Advances in computer science and computational linguistics have yielded new, and faster, computational approaches to structuring and analyzing textual data. These approaches perform well on tasks like information extraction, but their ability to identify complex, socially constructed, and unsettled theoretical concepts—a central goal of sociological content analysis—has not been tested. To fill this gap, we compare the results produced by three common computer-assisted approaches—dictionary, supervised machine learning (SML), and unsupervised machine learning—to those produced through a rigorous hand-coding analysis of inequality in the news (N = 1,253 articles). Although we find that SML methods perform best in replicating hand-coded results, we document and clarify the strengths and weaknesses of each approach, including how they can complement one another. We argue that content analysts in the social sciences would do well to keep all these approaches in their toolkit, deploying them purposefully according to the task at hand.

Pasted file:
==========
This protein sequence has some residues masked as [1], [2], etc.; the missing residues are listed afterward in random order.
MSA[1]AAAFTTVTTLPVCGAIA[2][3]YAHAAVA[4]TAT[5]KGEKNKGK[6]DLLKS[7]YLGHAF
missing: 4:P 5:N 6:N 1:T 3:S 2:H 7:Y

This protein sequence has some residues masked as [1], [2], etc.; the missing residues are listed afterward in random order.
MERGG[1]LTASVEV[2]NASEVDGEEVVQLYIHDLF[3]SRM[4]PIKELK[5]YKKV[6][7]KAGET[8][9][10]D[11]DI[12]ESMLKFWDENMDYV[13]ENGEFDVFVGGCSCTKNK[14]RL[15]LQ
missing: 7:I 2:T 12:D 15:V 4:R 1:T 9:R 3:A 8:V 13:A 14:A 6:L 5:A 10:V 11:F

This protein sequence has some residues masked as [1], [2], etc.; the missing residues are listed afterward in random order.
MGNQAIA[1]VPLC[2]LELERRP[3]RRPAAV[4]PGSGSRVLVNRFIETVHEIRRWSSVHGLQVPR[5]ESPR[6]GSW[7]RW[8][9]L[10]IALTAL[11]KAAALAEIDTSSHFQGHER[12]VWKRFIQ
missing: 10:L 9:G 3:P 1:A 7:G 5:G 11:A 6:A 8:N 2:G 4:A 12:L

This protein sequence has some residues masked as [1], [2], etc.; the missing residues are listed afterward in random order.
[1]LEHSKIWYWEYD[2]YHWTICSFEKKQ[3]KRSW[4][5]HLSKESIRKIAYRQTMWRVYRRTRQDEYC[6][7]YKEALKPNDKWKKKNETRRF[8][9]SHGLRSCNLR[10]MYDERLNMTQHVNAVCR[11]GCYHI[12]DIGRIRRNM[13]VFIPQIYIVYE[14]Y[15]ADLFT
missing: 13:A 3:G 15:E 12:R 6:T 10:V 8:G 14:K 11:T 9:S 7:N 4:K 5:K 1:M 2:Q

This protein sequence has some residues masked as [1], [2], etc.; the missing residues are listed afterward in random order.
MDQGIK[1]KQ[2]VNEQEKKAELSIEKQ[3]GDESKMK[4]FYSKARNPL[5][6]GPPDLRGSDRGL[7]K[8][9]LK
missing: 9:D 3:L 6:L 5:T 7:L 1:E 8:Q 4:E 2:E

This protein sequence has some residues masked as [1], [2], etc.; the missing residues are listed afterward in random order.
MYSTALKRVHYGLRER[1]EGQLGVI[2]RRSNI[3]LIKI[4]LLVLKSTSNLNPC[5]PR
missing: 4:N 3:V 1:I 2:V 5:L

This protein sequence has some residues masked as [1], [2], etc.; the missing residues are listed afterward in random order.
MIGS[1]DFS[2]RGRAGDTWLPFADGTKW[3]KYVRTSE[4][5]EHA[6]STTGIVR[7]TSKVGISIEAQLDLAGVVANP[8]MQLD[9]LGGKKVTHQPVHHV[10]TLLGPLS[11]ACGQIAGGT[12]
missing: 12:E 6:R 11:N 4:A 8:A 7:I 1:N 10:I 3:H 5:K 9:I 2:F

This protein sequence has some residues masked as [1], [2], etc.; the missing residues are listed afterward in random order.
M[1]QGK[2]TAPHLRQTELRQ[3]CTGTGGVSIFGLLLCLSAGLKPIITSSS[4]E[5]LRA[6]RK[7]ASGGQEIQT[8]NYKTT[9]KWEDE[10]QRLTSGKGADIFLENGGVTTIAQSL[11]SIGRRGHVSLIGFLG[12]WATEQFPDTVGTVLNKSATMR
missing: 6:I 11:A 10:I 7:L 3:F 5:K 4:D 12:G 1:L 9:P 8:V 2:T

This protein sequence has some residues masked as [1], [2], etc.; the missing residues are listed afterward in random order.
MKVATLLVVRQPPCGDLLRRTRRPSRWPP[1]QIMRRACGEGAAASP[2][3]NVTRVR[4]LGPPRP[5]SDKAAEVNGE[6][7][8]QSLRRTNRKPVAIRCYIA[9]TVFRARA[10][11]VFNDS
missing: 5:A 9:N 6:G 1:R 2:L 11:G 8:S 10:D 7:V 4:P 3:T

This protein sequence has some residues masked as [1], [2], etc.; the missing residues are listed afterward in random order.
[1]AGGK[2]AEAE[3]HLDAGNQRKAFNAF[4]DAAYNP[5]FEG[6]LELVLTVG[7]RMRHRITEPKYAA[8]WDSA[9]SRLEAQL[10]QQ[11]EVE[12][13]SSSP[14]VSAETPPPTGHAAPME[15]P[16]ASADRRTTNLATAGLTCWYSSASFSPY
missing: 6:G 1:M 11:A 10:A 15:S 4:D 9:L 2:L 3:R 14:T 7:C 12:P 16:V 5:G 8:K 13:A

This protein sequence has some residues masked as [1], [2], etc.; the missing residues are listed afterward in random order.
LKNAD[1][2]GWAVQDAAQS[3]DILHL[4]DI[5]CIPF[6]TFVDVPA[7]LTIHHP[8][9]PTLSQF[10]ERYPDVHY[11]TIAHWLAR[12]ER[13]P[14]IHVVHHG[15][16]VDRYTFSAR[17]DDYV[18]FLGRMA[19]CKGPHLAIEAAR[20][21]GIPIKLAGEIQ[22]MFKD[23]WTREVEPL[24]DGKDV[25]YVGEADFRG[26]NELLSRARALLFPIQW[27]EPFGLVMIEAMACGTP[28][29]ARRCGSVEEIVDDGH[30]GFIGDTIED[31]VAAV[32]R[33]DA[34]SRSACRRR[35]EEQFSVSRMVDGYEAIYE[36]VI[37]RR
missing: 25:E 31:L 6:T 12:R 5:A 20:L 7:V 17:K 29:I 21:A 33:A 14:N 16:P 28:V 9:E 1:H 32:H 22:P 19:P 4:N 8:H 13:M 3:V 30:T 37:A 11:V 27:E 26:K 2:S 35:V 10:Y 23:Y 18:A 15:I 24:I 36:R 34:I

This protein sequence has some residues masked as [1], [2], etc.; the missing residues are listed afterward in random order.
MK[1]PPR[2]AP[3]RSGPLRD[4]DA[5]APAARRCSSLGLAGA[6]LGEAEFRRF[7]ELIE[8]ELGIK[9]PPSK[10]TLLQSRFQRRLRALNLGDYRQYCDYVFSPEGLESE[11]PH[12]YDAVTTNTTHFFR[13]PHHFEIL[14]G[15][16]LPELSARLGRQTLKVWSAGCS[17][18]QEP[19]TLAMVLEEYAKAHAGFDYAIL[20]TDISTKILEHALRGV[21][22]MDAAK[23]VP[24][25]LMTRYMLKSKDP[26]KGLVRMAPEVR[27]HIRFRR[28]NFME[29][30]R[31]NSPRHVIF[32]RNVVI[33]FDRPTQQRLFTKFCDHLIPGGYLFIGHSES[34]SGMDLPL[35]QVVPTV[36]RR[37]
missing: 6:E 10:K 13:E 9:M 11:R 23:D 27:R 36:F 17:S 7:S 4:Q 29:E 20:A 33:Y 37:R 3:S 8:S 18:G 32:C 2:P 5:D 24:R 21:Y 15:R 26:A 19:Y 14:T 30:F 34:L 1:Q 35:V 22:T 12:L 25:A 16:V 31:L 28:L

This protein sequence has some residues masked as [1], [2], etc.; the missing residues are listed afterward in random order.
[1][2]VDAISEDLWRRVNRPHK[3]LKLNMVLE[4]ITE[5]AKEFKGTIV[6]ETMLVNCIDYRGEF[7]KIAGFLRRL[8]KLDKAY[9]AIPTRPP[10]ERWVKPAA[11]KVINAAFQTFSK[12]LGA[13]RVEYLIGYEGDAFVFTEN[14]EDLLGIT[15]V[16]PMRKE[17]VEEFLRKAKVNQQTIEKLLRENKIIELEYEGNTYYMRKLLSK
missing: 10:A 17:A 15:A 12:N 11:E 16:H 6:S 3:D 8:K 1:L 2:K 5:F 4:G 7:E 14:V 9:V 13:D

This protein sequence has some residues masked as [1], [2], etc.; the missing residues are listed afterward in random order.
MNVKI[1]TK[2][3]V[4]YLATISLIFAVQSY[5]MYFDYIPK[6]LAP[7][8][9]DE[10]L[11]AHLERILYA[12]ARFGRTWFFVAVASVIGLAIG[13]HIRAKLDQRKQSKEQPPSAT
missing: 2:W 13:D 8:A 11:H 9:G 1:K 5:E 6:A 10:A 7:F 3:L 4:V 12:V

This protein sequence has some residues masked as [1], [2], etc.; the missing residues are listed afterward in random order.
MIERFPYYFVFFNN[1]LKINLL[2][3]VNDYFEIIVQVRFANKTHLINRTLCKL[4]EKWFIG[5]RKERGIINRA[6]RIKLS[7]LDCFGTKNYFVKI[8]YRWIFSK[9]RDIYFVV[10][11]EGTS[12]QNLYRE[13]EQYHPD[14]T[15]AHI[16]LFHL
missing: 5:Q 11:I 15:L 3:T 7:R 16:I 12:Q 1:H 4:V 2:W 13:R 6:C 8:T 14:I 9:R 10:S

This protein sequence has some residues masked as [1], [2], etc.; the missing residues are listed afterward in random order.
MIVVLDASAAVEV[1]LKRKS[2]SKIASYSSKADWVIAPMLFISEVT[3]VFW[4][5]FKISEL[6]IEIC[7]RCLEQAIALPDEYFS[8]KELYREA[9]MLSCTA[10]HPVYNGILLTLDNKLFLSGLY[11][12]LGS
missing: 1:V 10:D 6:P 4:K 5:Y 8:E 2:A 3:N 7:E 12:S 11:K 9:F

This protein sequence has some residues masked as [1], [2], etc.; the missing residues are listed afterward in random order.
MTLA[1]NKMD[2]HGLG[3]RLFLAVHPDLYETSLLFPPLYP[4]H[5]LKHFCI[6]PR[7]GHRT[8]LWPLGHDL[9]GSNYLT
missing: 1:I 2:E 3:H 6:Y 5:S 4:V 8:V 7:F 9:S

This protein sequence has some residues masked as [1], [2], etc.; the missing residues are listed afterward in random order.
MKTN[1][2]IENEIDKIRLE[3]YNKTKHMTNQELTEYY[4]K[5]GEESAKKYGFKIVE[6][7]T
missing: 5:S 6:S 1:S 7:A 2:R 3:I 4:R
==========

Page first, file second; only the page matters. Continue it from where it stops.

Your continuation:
- content/text analysis
- dictionary methods
- hand-coding methods
- supervised machine learning
- unsupervised machine learning